How would you describe the political tendency of American writing, as a whole, since 2001? How do you feel about it yourself?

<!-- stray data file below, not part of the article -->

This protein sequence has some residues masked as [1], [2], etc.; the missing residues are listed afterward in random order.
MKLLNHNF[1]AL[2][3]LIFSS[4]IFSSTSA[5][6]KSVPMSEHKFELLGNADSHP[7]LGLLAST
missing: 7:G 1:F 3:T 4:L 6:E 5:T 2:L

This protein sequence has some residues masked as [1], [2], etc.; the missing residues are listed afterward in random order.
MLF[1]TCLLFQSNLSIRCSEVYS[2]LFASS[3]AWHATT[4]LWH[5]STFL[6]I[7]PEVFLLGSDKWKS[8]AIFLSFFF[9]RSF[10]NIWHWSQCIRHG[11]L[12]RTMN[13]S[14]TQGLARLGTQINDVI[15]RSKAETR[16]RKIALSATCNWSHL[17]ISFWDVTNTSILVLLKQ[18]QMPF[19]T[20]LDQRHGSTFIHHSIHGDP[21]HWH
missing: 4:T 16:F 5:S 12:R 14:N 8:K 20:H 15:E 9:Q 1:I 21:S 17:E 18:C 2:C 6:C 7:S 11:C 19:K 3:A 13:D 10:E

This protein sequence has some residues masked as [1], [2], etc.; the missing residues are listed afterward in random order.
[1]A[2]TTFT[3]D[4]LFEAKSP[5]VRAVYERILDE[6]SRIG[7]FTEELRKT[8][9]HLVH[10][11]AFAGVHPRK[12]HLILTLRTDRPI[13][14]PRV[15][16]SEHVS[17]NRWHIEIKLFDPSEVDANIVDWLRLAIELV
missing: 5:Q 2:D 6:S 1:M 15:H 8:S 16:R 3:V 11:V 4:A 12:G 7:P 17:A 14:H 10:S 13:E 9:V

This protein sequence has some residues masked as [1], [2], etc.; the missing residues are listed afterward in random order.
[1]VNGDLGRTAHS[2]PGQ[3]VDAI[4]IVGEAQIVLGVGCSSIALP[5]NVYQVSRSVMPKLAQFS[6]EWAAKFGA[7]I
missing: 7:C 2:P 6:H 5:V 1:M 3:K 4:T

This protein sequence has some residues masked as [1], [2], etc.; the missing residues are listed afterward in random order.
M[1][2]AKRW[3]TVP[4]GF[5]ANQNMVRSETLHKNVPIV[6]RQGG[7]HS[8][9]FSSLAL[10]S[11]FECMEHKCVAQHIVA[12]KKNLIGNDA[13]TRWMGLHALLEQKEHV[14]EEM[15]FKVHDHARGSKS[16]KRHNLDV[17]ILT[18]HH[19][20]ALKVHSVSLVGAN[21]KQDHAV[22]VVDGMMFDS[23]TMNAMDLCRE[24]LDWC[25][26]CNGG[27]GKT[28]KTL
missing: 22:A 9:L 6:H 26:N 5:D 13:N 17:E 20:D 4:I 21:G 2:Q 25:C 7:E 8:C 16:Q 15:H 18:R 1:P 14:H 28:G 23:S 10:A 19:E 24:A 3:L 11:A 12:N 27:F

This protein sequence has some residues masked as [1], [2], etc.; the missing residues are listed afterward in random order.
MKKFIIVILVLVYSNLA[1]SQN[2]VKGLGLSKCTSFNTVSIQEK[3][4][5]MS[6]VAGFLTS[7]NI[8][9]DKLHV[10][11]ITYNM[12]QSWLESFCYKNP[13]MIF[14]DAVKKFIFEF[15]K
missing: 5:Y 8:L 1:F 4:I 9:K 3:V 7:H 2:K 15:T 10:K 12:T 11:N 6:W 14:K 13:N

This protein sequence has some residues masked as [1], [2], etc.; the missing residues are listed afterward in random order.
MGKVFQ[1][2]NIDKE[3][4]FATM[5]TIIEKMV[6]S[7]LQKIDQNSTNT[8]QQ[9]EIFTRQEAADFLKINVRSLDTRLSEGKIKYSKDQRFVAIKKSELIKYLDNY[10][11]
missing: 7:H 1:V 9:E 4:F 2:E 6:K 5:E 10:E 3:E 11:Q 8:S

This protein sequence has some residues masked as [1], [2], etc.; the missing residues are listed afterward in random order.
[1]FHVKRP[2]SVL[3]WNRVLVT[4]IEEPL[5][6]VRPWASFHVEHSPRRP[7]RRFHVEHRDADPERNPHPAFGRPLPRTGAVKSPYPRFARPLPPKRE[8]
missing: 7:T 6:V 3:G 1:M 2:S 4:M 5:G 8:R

I don’t feel like I’m in a position to answer this question in a knowledgeable way as I don’t think of myself as someone who reads “political” books. That being said, I do see a troublesome amount of assumption taking place in some contemporary work. I’ll read stories in which the author seems to assume that we all feel the same way about a political event, and then builds the story on this assumption without doing the hard work to individualize the different characters’ reactions to the event in question. For example, I think Edan Lepucki is a wonderful writer and a generous person, but I was disappointed by her post-apocalyptic novel, California, because I couldn’t find any clues as to what the “apocalypse” was. The world she described felt five steps away from what we’re already living, but in order to get there, I had to travel on my own assumptions and that gets tricky when politics are involved. Another thorny subject is September 11th. There’s such a national consciousness around this event — 9/11 is branded into us, it’s downright patriotic to be on the same emotional page and to just assume we all think it was abominable and move on. That’s why I’m looking forward to reading Richard Bausch’s Before, During, and After. From the reviews I’ve seen, it appears that Bausch has managed to make September 11th such an important part of his characters’ inner lives that the event becomes a tumor that grows inside of them long after the towers have come down. I like that. That’s hard work.